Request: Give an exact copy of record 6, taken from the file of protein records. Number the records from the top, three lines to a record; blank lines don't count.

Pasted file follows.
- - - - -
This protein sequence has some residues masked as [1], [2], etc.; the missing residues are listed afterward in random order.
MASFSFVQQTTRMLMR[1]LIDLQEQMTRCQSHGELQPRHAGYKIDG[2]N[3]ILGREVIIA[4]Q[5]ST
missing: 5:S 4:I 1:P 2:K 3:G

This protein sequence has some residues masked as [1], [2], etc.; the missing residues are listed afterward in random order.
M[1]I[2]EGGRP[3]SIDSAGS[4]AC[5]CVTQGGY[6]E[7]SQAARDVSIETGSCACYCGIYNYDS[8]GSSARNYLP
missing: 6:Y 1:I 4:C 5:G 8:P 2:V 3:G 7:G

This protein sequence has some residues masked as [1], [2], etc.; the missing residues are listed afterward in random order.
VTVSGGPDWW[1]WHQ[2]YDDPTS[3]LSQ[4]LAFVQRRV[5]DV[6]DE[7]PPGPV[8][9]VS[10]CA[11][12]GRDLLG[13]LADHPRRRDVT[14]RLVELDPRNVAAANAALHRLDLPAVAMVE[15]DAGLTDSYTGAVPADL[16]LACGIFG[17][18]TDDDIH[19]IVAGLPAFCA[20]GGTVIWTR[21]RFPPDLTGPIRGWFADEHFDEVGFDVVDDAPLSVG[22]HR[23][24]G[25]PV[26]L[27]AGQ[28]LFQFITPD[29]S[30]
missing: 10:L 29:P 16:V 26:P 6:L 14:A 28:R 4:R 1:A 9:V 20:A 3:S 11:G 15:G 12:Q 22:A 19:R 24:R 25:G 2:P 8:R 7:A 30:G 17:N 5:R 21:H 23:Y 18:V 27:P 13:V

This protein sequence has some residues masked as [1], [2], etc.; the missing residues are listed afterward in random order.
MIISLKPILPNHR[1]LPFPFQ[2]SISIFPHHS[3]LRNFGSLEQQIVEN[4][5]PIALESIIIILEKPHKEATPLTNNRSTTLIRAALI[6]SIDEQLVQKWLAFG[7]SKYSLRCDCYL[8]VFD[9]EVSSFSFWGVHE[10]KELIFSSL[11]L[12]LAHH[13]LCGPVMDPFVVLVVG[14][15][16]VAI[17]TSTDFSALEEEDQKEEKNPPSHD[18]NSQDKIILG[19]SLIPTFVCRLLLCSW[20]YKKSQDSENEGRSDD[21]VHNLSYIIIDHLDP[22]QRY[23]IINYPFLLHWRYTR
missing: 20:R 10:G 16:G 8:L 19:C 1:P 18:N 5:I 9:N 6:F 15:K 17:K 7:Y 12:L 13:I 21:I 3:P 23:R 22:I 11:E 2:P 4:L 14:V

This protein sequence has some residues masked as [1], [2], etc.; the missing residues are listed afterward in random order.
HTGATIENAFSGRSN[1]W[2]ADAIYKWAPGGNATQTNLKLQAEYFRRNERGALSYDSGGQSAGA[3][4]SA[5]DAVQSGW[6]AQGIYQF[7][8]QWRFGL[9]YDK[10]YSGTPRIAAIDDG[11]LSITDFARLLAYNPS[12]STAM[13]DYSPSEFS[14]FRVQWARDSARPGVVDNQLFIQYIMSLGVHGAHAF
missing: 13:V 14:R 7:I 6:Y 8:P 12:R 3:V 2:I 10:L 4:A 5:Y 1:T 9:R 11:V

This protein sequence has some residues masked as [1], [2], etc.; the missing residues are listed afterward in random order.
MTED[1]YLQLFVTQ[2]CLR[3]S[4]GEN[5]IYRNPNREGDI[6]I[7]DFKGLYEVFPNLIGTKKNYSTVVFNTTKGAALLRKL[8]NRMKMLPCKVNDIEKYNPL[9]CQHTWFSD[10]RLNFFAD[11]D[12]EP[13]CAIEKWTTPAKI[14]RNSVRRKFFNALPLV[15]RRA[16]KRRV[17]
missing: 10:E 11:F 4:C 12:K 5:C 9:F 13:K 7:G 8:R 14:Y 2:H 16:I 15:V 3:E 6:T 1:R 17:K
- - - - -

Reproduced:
This protein sequence has some residues masked as [1], [2], etc.; the missing residues are listed afterward in random order.
MTED[1]YLQLFVTQ[2]CLR[3]S[4]GEN[5]IYRNPNREGDI[6]I[7]DFKGLYEVFPNLIGTKKNYSTVVFNTTKGAALLRKL[8]NRMKMLPCKVNDIEKYNPL[9]CQHTWFSD[10]RLNFFAD[11]D[12]EP[13]CAIEKWTTPAKI[14]RNSVRRKFFNALPLV[15]RRA[16]KRRV[17]
missing: 10:E 11:F 4:C 12:K 5:C 9:F 13:K 7:G 8:R 14:Y 2:H 16:I 15:V 3:E 6:T 1:R 17:K